Take A Look, It’s In A Book

"Butterfly in the skyyyyy. I can go twice as highhh" ()

Today, we're gonna talk about literature. Children's Literature, to be exact. What is it? Why does it matter? Let's dive deeper into the importance of cultivating a love for reading at an early age and what some of the key stages are in a child's journey through this literary development.

I am by no means an expert on this topic, but I am very passionate about it. This post will go over a handful of concepts and ideas I have found to be most interesting thus far in my adventures to learn more about kid lit.

I'd also like to note that I firmly believe that you can, in fact, teach an old dog new tricks. While the content below is targeted toward the literary growth of children, that doesn't mean that it's too late for you, Mr. or Ms. Grown Human, to learn a thing or two about the joy of sitting down with a good book. With that said, please fasten your seat belts and put your tray table in the upright and locked position, because it's time for take off and it's gonna be a wild ride !!!!

Know the Child, Know the Book

Know the Child, Know the Book

Book selection is a huge part of the encouragement of literacy among young readers as is listening and noting the interests of the reader. The saying, "know the child, know the book", focuses in on the need to pay attention to the details of both child and book. Nothing's worse than getting stuck with a crummy book that you're just not interested in, right? Right! To encourage happy, passionate, and curious readers we need to hone in on the interests of the young reader and make sure that the book selections that are offered/suggested/given to them contain content that aligns with their interests. Hearing a child say "I want to read the next one!" or "Can we read more like this story?" is magical. And the best way to create this magic is by knowing the child and knowing the book.

Teaching Kids to Read vs Teaching Kids to LOVE to Read

Know the ChildKnow the Book (4)

Here's the thing: kids who know how to read are great, but kids who love to read are extraordinary. Piggy-backing off the idea that magic is created when putting the right book into the hands of the right child, teaching a kid to love reading is powerful and can be done by focusing in on a few key things.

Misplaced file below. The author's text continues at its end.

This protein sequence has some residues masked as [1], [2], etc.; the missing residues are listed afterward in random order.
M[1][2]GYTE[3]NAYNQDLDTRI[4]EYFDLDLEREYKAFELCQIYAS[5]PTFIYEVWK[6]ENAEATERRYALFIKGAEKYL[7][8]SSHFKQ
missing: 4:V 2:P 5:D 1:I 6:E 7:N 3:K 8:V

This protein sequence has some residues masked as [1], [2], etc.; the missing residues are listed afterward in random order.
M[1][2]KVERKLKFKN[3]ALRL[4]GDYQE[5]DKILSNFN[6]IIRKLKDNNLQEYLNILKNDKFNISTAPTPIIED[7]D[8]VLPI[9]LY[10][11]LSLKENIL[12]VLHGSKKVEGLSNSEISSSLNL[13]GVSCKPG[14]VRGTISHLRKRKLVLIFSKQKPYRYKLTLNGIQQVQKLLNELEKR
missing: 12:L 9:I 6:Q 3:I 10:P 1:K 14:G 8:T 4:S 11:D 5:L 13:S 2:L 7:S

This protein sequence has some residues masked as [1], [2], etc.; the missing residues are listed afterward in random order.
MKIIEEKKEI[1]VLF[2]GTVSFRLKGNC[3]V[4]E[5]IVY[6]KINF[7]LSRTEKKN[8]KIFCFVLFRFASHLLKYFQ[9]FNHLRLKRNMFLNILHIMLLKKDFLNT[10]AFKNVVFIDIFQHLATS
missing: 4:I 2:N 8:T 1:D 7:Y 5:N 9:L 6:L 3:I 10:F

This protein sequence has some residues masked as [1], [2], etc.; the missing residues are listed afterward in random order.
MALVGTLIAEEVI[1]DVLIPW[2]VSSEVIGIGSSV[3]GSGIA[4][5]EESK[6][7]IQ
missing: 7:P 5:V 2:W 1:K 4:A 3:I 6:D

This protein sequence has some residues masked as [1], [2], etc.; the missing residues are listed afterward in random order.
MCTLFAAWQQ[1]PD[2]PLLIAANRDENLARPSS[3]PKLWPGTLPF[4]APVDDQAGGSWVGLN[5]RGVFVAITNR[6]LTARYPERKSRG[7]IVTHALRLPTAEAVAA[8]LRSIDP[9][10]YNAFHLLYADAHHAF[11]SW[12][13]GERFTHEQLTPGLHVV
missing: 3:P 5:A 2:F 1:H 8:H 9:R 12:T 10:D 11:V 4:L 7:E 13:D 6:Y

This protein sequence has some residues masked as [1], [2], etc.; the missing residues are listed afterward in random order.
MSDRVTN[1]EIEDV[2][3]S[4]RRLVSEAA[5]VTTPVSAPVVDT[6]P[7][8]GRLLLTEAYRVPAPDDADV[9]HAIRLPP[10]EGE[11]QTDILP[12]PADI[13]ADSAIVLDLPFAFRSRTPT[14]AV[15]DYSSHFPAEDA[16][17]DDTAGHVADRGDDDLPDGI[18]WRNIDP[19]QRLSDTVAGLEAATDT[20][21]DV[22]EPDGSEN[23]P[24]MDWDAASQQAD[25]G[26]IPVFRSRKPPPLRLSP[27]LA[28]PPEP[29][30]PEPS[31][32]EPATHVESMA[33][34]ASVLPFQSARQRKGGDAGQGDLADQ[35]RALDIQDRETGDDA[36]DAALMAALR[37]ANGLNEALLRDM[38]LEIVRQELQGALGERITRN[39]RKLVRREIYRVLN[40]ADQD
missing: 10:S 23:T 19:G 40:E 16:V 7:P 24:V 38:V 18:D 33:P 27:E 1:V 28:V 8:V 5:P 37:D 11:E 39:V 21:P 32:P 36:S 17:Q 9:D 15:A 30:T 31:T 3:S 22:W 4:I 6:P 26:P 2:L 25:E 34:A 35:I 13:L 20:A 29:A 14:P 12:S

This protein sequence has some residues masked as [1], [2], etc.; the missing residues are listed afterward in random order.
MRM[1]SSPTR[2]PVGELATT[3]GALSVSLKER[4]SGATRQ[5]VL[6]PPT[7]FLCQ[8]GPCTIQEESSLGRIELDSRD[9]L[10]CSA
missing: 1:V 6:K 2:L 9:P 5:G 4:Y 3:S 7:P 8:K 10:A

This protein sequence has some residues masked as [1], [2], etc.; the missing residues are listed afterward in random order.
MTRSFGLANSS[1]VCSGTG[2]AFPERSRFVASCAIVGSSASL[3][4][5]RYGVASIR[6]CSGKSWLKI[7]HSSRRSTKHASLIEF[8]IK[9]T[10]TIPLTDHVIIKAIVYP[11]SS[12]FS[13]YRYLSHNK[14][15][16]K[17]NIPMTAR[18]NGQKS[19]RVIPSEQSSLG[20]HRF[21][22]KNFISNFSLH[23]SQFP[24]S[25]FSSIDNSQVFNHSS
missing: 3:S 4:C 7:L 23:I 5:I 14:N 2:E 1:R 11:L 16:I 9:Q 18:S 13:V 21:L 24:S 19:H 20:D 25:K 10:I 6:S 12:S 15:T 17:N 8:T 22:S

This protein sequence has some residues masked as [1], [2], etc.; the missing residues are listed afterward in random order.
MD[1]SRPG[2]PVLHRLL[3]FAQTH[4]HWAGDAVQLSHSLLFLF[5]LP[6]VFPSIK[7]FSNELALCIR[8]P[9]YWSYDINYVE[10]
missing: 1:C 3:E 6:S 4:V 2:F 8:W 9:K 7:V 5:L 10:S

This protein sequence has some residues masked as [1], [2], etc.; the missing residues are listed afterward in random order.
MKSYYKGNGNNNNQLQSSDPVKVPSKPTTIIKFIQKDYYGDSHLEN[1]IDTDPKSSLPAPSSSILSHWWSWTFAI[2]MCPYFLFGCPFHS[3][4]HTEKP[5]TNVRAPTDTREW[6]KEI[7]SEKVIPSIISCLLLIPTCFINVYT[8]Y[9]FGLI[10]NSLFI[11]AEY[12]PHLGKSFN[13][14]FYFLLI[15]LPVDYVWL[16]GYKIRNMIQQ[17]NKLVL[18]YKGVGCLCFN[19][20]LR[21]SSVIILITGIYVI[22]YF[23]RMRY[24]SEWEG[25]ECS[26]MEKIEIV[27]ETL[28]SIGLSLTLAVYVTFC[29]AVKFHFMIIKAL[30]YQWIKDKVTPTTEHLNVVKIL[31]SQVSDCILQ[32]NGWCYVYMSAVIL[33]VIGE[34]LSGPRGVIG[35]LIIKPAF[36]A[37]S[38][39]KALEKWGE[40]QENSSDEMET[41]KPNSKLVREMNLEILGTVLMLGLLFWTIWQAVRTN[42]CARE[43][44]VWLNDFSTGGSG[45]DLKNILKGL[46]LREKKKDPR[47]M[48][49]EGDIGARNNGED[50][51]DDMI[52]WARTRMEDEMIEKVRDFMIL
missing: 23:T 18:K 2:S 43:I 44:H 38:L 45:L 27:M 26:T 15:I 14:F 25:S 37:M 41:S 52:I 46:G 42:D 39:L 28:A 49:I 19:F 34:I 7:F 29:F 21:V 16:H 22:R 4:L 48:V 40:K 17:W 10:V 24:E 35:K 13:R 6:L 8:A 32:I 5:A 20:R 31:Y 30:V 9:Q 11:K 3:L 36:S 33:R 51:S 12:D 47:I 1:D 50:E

• The Power of Choice: Children are way more inclined to read when their thoughts and interests are taken into account and when they get to be the one who holds the reins. The power of choice is strong and can inspire kids to pave their own path towards literary success.
  • Creativity: Reading doesn't have to stop at the end of the page or the chapter or even the book. Kids can have fun with their journey through literature in more ways than one. Showing and sharing what they've learned from their reading can be expressed in a variety of fun and creative ways!
  • Availability: The chance to read should be abundant, as should books and various other reading material. By making these moments and resources readily available to children, they are sure to have the tools they need to grow and learn in a literary world.
  • Encouragement and Support: Providing warm and welcoming environments for reading time is a great way to foster supportive reading habits. Tell stories on the go! Read aloud! Take time out of the day for a 15-minute reading break! All of these things and more will help to build positive attitudes around the idea of learning through literature.

-C.S. Lewis

adventurous kids

Mirrors and Windows

What are they?

  • Mirrors are stories that reflect your culture/reality and help you understand yourself.
  • Windows are books, movies, art, etc. that offer you a view into someone else’s experience. 

Everyone, big or small, needs both mirrors and windows in their life. And guess what? BOOKS CAN BE MIRRORS AND BOOKS CAN BE WINDOWS! How wonderful is that?! When you just have mirrors in your life, your world view lacks the wide angle lens that can capture all sorts of perspectives. When you have just windows in your life, you can feel left out or like you don't see yourself belonging in the world you observe. But when combining the two together, a rich, diverse, global world reveals that there are multiple ways of being. By sharing books with kids that include mirrors and windows, we are able to both reassure these young readers that they are wonderful the way they are and that sometimes, not everyone is exactly like them.

The Take-Away

Books are powerful and can teach us a lot about ourselves, about others, and about the world. Promoting good reading habits at a young age equips children with amazing tools that they can use for the rest of their lives. You can go anywhere. You can be anything. Take a look, because I can assure you... it's definitely in a book.

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